18/05 - 29/09/2013
It is the human figure that is the central subject of Adolf Frohner’s oeuvre, providing the foundation of his position in 20th century art.
What is less known is that Frohner also kept consistently exploring the subject of nature. The motif starts appearing as early as the first stage of his work in the 1950s—still informed by his experimentation with cubism—and subsequently develops in parallel with his variations of the figurative. Already in the 1960s, Frohner finds a radical interpretation of the theme. In works like “The frogs move up north” or “Accidental order, or what you can see”, he transposes the Actionist approach that defines his work at that time into a traditional thematic area: nature. Here, too, working with found material also turns out as an important innovation. Particularly striking is the large size: “The biggest hillock of my childhood” is one of Frohner’s monumental works and unfolds a wide variety of associations. Landscape and object are fused into one another in the work, formally and as subject matter. The motif of nature affords Frohner a possibility for experimentation and opens a new aspect of his creative oeuvre. Keeping track of these facets is the red thread of the exhibition.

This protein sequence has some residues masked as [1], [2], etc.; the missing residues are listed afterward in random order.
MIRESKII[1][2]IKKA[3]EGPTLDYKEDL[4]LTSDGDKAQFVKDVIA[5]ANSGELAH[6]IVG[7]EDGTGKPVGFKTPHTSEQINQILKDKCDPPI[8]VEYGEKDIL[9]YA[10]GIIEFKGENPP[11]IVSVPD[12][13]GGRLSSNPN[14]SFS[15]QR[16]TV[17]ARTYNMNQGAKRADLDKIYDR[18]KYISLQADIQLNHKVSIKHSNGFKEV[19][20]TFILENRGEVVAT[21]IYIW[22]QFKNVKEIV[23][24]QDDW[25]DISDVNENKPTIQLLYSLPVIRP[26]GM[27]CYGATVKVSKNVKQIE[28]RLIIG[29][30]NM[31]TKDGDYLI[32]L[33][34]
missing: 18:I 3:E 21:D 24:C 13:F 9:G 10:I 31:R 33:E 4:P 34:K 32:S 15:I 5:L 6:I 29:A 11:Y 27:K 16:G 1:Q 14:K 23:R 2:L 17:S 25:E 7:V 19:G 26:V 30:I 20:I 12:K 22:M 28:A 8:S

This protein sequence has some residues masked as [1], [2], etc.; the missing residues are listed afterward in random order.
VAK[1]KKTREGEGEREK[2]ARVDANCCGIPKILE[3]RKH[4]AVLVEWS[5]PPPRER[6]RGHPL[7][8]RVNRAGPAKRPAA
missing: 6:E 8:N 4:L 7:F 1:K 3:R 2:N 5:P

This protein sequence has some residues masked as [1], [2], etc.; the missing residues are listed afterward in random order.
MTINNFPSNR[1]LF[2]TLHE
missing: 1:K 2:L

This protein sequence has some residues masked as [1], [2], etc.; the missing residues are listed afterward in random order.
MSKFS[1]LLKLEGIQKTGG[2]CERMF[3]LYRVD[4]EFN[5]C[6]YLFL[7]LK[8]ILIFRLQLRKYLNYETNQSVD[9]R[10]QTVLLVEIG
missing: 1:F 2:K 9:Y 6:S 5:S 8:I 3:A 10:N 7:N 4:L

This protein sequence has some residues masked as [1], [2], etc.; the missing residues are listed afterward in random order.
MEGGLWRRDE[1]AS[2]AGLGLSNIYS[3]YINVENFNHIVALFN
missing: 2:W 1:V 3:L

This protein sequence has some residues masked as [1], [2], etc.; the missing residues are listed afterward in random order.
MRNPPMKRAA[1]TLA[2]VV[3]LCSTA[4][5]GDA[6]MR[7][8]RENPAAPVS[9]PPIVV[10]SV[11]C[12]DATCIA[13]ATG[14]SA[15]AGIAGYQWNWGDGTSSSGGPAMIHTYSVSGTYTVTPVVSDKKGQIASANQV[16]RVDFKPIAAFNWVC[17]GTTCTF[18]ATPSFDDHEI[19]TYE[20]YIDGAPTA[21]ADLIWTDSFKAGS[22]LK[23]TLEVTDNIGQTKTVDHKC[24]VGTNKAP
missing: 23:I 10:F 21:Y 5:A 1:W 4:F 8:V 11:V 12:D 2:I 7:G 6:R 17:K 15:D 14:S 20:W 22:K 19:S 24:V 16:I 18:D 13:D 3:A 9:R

Curators: Dieter Ronte, Elisabeth Voggeneder